Louisiana parish’s beaver bounty program suspended
DERIDDER, La. (AP) — A Louisiana parish has temporarily suspended its beaver bounty program.
The Beauregard Parish Police Jury halted the program to allow jurors a chance to re-examine its permit and bounty ordinance, The American Press reported.
The ordinance allows beaver hunters and trappers from outside the parish to obtain permits at no cost to hunt the destructive animals throughout the area. Permit supervisor Dianna Nichols told jurors recently that of the 17 active permits issued, three belong to residents outside of Beauregard. She says the only requirement to participate is that hunters or trappers be licensed.
Nichols said the parish currently pays $35 for every beaver tail turned in. In 2018, there were 94 tails turned in costing the parish $3,290.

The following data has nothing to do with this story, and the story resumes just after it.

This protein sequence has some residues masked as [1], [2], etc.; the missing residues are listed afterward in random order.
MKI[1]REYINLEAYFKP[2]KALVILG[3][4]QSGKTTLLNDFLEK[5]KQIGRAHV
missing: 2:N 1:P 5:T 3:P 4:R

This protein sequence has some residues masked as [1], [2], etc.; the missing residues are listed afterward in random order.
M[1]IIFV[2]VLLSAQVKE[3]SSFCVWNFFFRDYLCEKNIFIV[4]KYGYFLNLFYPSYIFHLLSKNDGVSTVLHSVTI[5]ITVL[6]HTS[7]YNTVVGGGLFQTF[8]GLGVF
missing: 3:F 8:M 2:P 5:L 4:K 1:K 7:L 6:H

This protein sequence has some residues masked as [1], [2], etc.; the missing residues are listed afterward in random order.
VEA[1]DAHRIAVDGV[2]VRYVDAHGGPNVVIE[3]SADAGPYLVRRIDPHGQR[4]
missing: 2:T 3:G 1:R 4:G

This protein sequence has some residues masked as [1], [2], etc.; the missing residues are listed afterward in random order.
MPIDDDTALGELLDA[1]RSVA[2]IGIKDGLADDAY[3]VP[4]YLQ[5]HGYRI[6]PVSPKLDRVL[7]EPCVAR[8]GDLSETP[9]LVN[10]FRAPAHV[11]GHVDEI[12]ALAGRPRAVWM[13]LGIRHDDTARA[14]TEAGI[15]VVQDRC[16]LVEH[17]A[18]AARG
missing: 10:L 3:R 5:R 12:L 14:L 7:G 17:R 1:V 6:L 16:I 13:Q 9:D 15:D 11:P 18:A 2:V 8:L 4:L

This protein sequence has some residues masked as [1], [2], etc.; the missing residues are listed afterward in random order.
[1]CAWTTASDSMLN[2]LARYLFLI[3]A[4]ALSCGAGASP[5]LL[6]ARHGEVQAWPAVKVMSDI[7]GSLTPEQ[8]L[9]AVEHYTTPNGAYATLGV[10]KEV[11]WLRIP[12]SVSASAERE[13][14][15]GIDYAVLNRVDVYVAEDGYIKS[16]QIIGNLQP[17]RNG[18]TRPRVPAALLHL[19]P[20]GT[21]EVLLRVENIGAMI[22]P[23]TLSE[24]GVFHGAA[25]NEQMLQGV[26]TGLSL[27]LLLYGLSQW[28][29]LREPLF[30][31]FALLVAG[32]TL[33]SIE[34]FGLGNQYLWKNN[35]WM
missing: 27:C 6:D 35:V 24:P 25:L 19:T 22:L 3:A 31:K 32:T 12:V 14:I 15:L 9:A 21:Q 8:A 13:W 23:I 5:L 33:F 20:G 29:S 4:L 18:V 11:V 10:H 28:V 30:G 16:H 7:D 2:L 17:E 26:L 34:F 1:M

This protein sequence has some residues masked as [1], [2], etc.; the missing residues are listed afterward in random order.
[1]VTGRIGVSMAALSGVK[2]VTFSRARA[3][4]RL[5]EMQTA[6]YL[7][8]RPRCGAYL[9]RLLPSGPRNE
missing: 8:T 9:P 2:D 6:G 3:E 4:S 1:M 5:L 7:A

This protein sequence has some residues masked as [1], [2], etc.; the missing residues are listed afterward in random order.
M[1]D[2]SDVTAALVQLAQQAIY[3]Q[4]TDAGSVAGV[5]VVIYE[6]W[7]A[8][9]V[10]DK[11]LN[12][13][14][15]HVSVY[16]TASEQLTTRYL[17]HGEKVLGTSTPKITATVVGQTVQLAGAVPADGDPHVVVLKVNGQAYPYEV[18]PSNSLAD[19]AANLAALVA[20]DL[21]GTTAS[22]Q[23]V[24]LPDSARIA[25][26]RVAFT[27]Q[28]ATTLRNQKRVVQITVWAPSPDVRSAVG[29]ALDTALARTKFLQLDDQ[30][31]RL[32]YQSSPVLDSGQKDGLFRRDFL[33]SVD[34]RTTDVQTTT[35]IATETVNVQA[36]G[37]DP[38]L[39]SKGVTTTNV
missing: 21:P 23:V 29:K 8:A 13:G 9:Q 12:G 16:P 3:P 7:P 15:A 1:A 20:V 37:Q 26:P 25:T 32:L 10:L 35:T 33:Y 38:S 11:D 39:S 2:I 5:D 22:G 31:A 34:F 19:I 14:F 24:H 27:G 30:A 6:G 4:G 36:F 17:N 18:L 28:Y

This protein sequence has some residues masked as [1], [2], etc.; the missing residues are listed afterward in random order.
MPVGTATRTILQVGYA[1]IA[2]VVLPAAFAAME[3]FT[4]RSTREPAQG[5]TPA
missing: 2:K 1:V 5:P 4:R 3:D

Surrounding Louisiana parishes and Texas counties do not pay beaver bounties, which has increased the attention on Beauregard Parish’s program.
Parish administrator Bryan McReynolds said the suspension of beaver bounties will allow officials to conduct a geographical survey to identify any problem areas in need of beaver hunting more than others. He said that would also allow jurors an opportunity to impose area limitations on the hunters and trappers if necessary.
“Ultimately, the jurors would like better control and reporting on the areas in which beavers are hunted,” McReynolds said.
Information from: American Press, http://www.americanpress.com